Scientists converge at Clemson to learn more about pathogens that threaten millions worldwide
Clemson Pitch Smackdown rewards business ideas with cash infusions
Clemson biochemistry student receives NIH scholarship award and research opportunity
Clemson scientists receive $1.8M grant to combat Type 2 diabetes
Those beautiful eyes you inherited from your dad are actually a complex science — genetics. Geneticists study the molecular structure and function of genes and their behavior in order to understand how organisms inherit, and then pass on, characteristics to their offspring. You likely can already see how the concepts of heredity are important in medicine, but they are also very important to modern science and industry in areas such as biotechnology and agriculture. A genetics degree from Clemson is a strong preparation for many different careers.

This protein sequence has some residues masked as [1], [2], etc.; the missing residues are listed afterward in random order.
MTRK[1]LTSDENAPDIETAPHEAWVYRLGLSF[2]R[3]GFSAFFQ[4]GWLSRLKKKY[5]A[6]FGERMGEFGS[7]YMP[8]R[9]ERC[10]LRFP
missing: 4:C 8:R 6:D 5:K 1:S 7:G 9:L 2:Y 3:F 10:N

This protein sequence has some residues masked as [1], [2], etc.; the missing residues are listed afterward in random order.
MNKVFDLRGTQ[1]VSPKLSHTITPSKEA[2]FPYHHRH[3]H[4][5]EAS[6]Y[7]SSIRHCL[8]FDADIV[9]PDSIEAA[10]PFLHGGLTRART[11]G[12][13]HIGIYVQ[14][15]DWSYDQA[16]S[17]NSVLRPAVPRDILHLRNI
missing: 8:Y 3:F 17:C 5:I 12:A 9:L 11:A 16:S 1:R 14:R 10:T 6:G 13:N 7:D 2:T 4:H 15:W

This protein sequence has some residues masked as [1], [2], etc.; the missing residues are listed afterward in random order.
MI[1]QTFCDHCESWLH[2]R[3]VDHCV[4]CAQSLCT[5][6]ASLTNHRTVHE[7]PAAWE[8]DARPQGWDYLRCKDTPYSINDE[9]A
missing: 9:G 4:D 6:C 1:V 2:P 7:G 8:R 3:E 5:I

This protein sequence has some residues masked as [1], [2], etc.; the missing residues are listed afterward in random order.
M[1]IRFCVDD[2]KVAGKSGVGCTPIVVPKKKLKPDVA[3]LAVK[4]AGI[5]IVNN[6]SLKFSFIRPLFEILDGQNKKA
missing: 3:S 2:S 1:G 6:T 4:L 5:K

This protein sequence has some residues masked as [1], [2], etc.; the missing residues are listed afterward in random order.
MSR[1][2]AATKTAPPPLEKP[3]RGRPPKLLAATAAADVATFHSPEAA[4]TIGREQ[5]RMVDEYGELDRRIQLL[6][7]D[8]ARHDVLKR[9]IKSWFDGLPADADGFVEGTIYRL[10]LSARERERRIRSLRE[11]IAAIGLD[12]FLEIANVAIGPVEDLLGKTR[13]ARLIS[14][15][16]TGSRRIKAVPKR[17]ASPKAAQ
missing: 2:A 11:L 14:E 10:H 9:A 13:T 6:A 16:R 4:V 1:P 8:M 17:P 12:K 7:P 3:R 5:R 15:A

Just below the surface of every living organism lies a complexity of millions of chemical reactions, each of which is necessary for an animal, plant or even virus to thrive. Even a simple task like eating an apple will kick your metabolism into gear with biochemical reactions that allow you to break down that apple into carbohydrates, proteins and fats, which in turn provide you with energy. This degree provides a strong preparation for many scientific careers and is an excellent foundation for professional health schools such as medical, veterinary, dental and pharmacy, as well as for graduate research in multiple science disciplines.
Stephen Patrick, the Lab Manager in Jim Morris’ lab, has been awarded the College of Medicine Academic Merit Scholarship to the Medical University of South Carolina (MUSC). This scholarship provides full tuition for ALL four years of medical school! Great job, Stephen!